Can the court force criminal defendants to take medication to make them competent to stand trial? Apparently, no. At least, not in the Ninth Circuit in this particular case.

The Ninth Circuit ruled that a lower district judge should not have allowed the forcible medication of defendant Nna Alpha Onuoha, the former LAX security officer who was accused of making threatening calls over the airport's phone system, calling for authorities to evacuate. Why? Because it wasn't in his best medical interests.

Consider it a silver lining: even if your law license is suspended and you're so broke former clients are now your creditors, you can still discharge that client debt in bankruptcy.

That's the conclusion of the Ninth Circuit, which ruled last Thursday that a suspended California lawyer could discharge in bankruptcy the $6,000 she owed a former client for unearned legal fees.

Uber Lawsuit: Chen's Class Certification to Be Reviewed by 9th Cir.

Remember how it seemed that the world was coming to and end in the case of O'Connor v. Uber when District Court Judge Chen certified a class of Uber drivers that numbered approximately 150,000? Uber was not too happy about that and appealed the class certification. They got denied once.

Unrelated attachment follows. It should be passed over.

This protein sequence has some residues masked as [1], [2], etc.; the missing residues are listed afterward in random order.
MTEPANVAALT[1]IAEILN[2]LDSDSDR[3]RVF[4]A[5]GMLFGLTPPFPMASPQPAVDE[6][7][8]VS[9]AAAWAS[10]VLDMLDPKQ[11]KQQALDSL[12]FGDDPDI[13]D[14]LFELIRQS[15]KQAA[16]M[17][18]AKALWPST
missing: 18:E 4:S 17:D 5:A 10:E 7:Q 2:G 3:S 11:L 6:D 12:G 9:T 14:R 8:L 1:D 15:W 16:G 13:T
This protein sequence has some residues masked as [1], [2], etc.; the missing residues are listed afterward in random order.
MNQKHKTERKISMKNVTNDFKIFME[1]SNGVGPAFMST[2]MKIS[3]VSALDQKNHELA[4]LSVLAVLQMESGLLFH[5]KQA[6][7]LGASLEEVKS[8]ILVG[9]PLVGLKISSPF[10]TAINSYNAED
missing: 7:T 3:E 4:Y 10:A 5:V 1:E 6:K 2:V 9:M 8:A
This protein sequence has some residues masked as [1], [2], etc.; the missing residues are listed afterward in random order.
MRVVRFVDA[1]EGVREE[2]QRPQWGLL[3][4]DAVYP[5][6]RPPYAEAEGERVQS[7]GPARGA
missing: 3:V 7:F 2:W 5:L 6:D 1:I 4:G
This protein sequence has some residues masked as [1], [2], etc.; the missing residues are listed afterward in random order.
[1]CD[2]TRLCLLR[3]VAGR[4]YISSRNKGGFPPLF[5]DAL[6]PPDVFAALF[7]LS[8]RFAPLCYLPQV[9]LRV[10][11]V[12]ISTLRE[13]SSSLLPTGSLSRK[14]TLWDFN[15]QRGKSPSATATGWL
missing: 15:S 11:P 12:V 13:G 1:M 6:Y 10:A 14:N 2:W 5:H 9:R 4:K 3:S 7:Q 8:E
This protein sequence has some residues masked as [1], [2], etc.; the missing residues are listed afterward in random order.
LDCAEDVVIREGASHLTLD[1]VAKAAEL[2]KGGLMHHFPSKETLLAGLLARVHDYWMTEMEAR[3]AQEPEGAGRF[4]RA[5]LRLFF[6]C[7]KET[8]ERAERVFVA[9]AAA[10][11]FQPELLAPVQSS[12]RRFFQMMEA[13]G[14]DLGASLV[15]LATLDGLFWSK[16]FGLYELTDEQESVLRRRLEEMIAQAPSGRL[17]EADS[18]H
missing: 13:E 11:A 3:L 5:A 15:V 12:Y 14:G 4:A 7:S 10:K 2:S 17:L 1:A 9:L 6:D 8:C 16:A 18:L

Just Kidding! It looks like the Ninth Circuit will be hearing that issue after all. It should be emphasized that the challenge to certification does not stop the case, but a decertification of the class would be a major step back for Uber plaintiffs who've been pushing for employee status and labor protections.

Arizona can't deny driver's licenses to so-called "dreamers," young, undocumented immigrants with work permits and protection from deportation, but not legal status. Those dreamers (whose name comes from the failed Development, Relief, and Education for Alien Minors Act) are noncitizens who were brought to the United States by their parents. Under President Obama's Deferred Action for Childhood Arrivals program, such dreamers are entitled to stay and work in the country, and given documentation to help them do so.